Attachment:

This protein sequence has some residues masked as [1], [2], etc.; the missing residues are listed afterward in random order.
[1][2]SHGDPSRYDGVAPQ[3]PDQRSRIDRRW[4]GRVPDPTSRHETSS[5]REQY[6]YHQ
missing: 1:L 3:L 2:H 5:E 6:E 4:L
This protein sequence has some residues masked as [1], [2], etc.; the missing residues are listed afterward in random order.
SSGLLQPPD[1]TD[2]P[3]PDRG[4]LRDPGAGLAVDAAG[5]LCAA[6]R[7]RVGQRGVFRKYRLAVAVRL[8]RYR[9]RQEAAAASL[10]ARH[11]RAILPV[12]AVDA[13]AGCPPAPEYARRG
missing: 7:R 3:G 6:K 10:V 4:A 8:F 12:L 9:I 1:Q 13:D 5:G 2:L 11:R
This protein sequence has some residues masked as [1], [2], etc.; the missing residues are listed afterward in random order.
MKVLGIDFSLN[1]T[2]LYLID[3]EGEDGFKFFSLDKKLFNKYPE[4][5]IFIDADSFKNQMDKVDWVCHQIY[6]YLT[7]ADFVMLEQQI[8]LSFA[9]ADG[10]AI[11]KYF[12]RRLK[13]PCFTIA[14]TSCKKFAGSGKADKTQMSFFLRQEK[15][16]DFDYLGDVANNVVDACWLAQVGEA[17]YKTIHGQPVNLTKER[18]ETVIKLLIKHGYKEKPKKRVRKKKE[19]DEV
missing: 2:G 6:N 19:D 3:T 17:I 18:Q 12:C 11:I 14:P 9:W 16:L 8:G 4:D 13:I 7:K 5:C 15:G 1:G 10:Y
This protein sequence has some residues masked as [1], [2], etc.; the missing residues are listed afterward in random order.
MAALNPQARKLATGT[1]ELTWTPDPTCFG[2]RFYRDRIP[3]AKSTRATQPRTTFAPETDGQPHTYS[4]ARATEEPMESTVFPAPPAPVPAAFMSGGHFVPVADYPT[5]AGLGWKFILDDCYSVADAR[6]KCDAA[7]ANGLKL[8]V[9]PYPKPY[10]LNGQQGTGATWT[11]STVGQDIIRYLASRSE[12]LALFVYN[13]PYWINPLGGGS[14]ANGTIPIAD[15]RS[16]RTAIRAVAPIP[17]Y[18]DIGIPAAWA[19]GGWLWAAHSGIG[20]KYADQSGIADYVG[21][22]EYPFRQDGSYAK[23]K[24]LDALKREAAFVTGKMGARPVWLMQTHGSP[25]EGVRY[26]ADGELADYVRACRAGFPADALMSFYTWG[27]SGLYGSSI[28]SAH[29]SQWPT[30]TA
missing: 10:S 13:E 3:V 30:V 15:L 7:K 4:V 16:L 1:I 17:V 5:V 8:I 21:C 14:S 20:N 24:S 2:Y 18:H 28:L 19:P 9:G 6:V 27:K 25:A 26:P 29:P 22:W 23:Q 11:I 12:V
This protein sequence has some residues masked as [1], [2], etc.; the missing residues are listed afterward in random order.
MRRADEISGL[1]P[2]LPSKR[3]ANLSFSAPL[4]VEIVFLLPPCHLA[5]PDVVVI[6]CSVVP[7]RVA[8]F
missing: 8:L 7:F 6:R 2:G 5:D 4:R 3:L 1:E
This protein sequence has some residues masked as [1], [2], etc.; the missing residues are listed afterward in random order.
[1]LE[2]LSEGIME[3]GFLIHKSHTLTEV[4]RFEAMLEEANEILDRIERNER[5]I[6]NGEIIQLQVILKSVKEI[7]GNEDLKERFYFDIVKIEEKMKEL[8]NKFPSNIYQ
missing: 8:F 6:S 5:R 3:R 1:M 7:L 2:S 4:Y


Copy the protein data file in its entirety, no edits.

This protein sequence has some residues masked as [1], [2], etc.; the missing residues are listed afterward in random order.
[1][2]SHGDPSRYDGVAPQ[3]PDQRSRIDRRW[4]GRVPDPTSRHETSS[5]REQY[6]YHQ
missing: 1:L 3:L 2:H 5:E 6:E 4:L
This protein sequence has some residues masked as [1], [2], etc.; the missing residues are listed afterward in random order.
SSGLLQPPD[1]TD[2]P[3]PDRG[4]LRDPGAGLAVDAAG[5]LCAA[6]R[7]RVGQRGVFRKYRLAVAVRL[8]RYR[9]RQEAAAASL[10]ARH[11]RAILPV[12]AVDA[13]AGCPPAPEYARRG
missing: 7:R 3:G 6:K 10:V 4:A 8:F 12:L 9:I 1:Q 13:D 5:G 2:L 11:R
This protein sequence has some residues masked as [1], [2], etc.; the missing residues are listed afterward in random order.
MKVLGIDFSLN[1]T[2]LYLID[3]EGEDGFKFFSLDKKLFNKYPE[4][5]IFIDADSFKNQMDKVDWVCHQIY[6]YLT[7]ADFVMLEQQI[8]LSFA[9]ADG[10]AI[11]KYF[12]RRLK[13]PCFTIA[14]TSCKKFAGSGKADKTQMSFFLRQEK[15][16]DFDYLGDVANNVVDACWLAQVGEA[17]YKTIHGQPVNLTKER[18]ETVIKLLIKHGYKEKPKKRVRKKKE[19]DEV
missing: 2:G 6:N 19:D 3:T 17:I 18:Q 12:C 11:I 14:P 9:W 16:L 8:G 4:D 13:I 7:K 5:C 15:G 1:G 10:Y
This protein sequence has some residues masked as [1], [2], etc.; the missing residues are listed afterward in random order.
MAALNPQARKLATGT[1]ELTWTPDPTCFG[2]RFYRDRIP[3]AKSTRATQPRTTFAPETDGQPHTYS[4]ARATEEPMESTVFPAPPAPVPAAFMSGGHFVPVADYPT[5]AGLGWKFILDDCYSVADAR[6]KCDAA[7]ANGLKL[8]V[9]PYPKPY[10]LNGQQGTGATWT[11]STVGQDIIRYLASRSE[12]LALFVYN[13]PYWINPLGGGS[14]ANGTIPIAD[15]RS[16]RTAIRAVAPIP[17]Y[18]DIGIPAAWA[19]GGWLWAAHSGIG[20]KYADQSGIADYVG[21][22]EYPFRQDGSYAK[23]K[24]LDALKREAAFVTGKMGARPVWLMQTHGSP[25]EGVRY[26]ADGELADYVRACRAGFPADALMSFYTWG[27]SGLYGSSI[28]SAH[29]SQWPT[30]TA
missing: 10:S 13:E 3:V 30:V 15:L 7:K 4:V 16:L 1:I 17:V 5:V 8:I 21:C 14:S 20:N 24:S 2:Y 18:H 28:L 19:P 9:G 6:V 27:K 25:A 26:P 29:P 22:W 23:Q 11:I 12:V
This protein sequence has some residues masked as [1], [2], etc.; the missing residues are listed afterward in random order.
MRRADEISGL[1]P[2]LPSKR[3]ANLSFSAPL[4]VEIVFLLPPCHLA[5]PDVVVI[6]CSVVP[7]RVA[8]F
missing: 8:L 7:F 6:R 2:G 5:D 4:R 3:L 1:E
This protein sequence has some residues masked as [1], [2], etc.; the missing residues are listed afterward in random order.
[1]LE[2]LSEGIME[3]GFLIHKSHTLTEV[4]RFEAMLEEANEILDRIERNER[5]I[6]NGEIIQLQVILKSVKEI[7]GNEDLKERFYFDIVKIEEKMKEL[8]NKFPSNIYQ
missing: 8:F 6:S 5:R 3:R 1:M 7:L 2:S 4:Y